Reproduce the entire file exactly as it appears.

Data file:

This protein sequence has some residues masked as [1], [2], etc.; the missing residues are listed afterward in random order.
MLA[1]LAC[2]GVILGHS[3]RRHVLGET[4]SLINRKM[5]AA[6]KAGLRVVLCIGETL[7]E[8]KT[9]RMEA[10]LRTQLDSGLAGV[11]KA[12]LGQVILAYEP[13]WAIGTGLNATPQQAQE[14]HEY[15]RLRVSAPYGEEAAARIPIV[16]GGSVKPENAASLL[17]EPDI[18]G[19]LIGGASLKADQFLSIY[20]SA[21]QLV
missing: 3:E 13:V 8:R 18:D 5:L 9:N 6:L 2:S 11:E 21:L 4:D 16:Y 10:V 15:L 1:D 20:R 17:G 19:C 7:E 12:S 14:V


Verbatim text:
This protein sequence has some residues masked as [1], [2], etc.; the missing residues are listed afterward in random order.
MLA[1]LAC[2]GVILGHS[3]RRHVLGET[4]SLINRKM[5]AA[6]KAGLRVVLCIGETL[7]E[8]KT[9]RMEA[10]LRTQLDSGLAGV[11]KA[12]LGQVILAYEP[13]WAIGTGLNATPQQAQE[14]HEY[15]RLRVSAPYGEEAAARIPIV[16]GGSVKPENAASLL[17]EPDI[18]G[19]LIGGASLKADQFLSIY[20]SA[21]QLV
missing: 3:E 13:V 8:R 18:D 5:L 9:N 6:L 2:S 11:E 21:L 4:D 16:Y 10:V 15:L 1:D 20:R 17:G 19:C 7:E 12:S 14:V